Some thoughts from the Bible readings at Mass today: .
. The young man stood quietly before the judge’s bench. There was
no hint of emotion in his eyes, no movement in his muscles. “Do you
wish to say anything before the court sentences you,” the judge asked.
After a moment’s delay, the young man began to sob violently. He turned
to face his young wife, who was held tightly in the embrace of her
parents. “I am so sorry,” he sobbed, “so sorry. I never meant to kill
our son.” Through his tears he retold what everyone in the courtroom
already knew: “I was alone with our baby and he kept crying. I tried
everything to get him to stop. I fed him, and he kept crying; I changed
him, and he kept crying; I held him, and he kept crying; I rocked him in
my arms, and he kept crying. I didn’t know what else to do. I started
to shake him, because I was so frustrated.” He could say no more.
. Moses spoke to God in similar words about the Israelites in the
desert, overwrought with frustration that they kept crying out no matter
what he did. When that event from Exodus is retold in the book of
Numbers we learn that Moses didn’t pray for the people’s death – he was
so frustrated with the constant crying and complaining of the people,
that prayed for his own death so that he wouldn’t have to put up with
the complaints any longer! . God, however, being God, didn’t do
that. He just gave and gave and gave. When the people cried out in
bondage in Egypt, He set them free. When they cried out in hunger, He
fed them – quail by night and manna by morning. When they cried out in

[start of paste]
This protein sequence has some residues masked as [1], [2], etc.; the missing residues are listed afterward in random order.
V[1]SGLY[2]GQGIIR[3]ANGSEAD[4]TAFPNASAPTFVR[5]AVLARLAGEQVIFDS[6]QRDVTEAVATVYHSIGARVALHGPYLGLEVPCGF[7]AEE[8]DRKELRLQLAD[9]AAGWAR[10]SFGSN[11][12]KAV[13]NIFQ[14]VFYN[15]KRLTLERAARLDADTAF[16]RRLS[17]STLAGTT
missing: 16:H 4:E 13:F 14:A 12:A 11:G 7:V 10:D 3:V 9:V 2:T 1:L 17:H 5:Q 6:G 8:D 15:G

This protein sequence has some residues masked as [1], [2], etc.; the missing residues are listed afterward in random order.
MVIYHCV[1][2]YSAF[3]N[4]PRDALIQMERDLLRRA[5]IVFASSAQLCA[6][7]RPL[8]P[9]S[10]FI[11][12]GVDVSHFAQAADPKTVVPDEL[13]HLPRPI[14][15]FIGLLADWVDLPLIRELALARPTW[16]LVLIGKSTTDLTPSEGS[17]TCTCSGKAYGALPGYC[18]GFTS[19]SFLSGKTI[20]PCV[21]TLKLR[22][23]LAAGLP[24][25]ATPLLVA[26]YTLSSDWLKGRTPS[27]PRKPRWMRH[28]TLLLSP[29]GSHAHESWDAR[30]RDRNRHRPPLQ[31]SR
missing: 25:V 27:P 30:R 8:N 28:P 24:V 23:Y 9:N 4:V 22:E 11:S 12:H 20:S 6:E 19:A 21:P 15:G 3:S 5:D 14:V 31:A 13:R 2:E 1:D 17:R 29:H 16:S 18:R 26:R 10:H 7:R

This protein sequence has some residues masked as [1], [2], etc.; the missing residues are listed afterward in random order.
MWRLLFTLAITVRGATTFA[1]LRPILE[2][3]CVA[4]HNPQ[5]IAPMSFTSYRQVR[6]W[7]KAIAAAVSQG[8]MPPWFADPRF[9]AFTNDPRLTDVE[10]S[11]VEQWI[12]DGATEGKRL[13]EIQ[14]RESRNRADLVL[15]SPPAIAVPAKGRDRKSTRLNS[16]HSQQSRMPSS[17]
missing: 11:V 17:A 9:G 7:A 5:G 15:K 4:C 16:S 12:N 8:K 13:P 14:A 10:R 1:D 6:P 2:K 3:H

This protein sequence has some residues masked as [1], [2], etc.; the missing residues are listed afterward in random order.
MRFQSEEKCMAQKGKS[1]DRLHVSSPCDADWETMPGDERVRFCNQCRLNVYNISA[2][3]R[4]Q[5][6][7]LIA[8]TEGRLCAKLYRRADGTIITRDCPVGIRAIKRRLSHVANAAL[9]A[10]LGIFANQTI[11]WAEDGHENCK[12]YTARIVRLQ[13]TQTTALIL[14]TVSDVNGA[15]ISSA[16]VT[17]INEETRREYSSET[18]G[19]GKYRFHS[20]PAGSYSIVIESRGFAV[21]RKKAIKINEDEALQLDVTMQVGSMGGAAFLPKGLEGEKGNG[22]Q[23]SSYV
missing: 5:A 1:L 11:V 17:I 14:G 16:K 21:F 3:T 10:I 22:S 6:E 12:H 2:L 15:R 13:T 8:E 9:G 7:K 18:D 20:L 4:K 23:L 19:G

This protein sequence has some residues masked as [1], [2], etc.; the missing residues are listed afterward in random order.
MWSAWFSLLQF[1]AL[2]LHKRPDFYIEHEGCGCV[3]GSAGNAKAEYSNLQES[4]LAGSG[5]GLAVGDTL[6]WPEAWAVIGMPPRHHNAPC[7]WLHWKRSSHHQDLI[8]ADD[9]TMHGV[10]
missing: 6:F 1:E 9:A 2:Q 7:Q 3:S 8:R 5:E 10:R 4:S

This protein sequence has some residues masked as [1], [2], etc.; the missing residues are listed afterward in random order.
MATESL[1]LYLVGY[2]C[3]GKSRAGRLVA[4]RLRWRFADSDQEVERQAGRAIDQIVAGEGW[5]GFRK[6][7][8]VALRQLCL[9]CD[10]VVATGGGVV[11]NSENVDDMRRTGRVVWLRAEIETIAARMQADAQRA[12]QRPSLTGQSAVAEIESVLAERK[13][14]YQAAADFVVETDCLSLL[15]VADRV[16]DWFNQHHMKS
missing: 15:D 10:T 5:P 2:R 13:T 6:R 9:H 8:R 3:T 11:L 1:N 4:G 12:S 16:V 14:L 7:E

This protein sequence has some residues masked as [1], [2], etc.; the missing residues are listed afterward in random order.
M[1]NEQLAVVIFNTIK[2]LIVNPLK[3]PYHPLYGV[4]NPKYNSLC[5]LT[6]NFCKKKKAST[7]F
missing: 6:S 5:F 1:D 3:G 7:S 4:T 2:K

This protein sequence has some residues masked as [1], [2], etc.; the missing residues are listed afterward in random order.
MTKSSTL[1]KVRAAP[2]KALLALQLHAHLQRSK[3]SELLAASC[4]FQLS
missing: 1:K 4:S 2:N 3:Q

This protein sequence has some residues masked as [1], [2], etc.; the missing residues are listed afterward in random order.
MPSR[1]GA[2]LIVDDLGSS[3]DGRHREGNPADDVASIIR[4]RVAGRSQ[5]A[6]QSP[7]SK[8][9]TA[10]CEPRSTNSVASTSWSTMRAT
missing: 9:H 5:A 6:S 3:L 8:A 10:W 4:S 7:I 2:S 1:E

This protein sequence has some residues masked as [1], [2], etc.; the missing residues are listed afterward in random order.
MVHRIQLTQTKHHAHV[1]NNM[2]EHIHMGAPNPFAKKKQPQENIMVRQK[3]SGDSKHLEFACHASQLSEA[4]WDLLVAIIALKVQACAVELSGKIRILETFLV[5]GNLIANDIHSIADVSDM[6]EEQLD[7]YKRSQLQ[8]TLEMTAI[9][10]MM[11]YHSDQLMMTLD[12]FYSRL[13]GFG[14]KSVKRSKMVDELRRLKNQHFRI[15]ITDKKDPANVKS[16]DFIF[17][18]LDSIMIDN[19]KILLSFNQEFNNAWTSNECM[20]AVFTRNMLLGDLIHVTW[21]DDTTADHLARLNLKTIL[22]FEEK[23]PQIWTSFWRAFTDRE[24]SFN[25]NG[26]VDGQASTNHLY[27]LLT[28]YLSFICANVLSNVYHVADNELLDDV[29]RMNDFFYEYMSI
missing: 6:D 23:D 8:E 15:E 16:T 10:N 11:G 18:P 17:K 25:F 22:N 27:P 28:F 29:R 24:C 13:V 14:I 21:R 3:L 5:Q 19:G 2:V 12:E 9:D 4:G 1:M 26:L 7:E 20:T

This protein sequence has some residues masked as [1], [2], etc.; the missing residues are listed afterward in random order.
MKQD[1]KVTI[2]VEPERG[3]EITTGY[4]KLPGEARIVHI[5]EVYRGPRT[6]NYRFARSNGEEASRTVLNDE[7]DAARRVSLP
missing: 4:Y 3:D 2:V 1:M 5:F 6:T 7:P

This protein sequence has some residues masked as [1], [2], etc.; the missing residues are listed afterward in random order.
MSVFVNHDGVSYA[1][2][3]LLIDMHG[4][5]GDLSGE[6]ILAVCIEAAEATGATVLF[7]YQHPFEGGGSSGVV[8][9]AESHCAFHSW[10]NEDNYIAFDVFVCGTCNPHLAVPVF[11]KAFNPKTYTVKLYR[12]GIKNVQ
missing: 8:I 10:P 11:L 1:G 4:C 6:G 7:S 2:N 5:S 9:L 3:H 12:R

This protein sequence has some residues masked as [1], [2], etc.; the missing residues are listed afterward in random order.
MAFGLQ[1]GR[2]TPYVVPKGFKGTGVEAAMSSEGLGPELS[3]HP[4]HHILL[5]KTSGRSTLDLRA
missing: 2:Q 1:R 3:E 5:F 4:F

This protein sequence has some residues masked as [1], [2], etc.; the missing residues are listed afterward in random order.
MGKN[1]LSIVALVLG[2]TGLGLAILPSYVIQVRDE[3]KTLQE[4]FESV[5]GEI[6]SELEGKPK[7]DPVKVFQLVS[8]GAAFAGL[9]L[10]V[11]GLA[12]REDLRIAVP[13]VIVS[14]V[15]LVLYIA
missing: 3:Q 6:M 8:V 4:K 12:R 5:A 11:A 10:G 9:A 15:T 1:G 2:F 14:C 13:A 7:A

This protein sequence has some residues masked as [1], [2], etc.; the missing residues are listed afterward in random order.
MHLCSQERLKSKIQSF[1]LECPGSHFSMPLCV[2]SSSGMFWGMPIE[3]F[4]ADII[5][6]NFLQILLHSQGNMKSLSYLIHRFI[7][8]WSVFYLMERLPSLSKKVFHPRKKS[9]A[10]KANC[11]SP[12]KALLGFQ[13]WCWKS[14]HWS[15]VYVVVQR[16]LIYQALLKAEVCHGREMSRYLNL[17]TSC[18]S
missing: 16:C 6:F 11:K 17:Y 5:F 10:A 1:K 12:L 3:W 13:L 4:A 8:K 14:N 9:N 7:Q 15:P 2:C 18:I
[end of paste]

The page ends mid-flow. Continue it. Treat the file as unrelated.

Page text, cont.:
thirst, He brought forth water from a rock. When they were lost, He gave
them a pillar of fire by night and of smoke by day. He just kept giving
and giving and giving – just enough for each day, because that’s what
God does. One day at a time. Every day. Just enough. . Fast
forward to the time of Saint Paul. Frustrated by similar behaviors among
the Christians at Ephesus, he wrote to them, cautioning them not to be
caught up in the “futility” of their minds. Our minds, you see, can play
tricks on us, and lead us to anxiety and worry, distress and fear.
Instead, Paul urged the Ephesian Christians to look to Christ, and with
sarcasm dripping from his pen as he wrote, Paul adds, “I assume you have
heard of Christ.” Of course they had: Paul had taught them himself.
Now, however, they were acting as though they hadn’t heard of Him.
. Christ it is who gives us the greatest example of trusting in a
heavenly Father who provides for our needs, and not giving in to anxiety
or fear or worry. He even taught us to pray that way, “Give us this day
our daily bread.” Not a year’s worth or a week’s worth, but a day’s
supply only. Not enough to provide for a comfortable retirement, but
just enough to provide for a trust-filled and worry-free day. The Father
will take care of tomorrow in its own time. Jesus also reminds us in
John 6, “It was not Moses who gave the bread from heaven; my Father
gives you the true bread from heaven.” Every day. Just enough. .
So we turn to the Father, not as infants who cry incessantly with our
every need, but as Believers who know better, for we know that the
Father will never stop giving and never stop providing what we need, one
day at a time. Every day. Just enough. . That is the example Christ left us. I assume you have heard of Christ?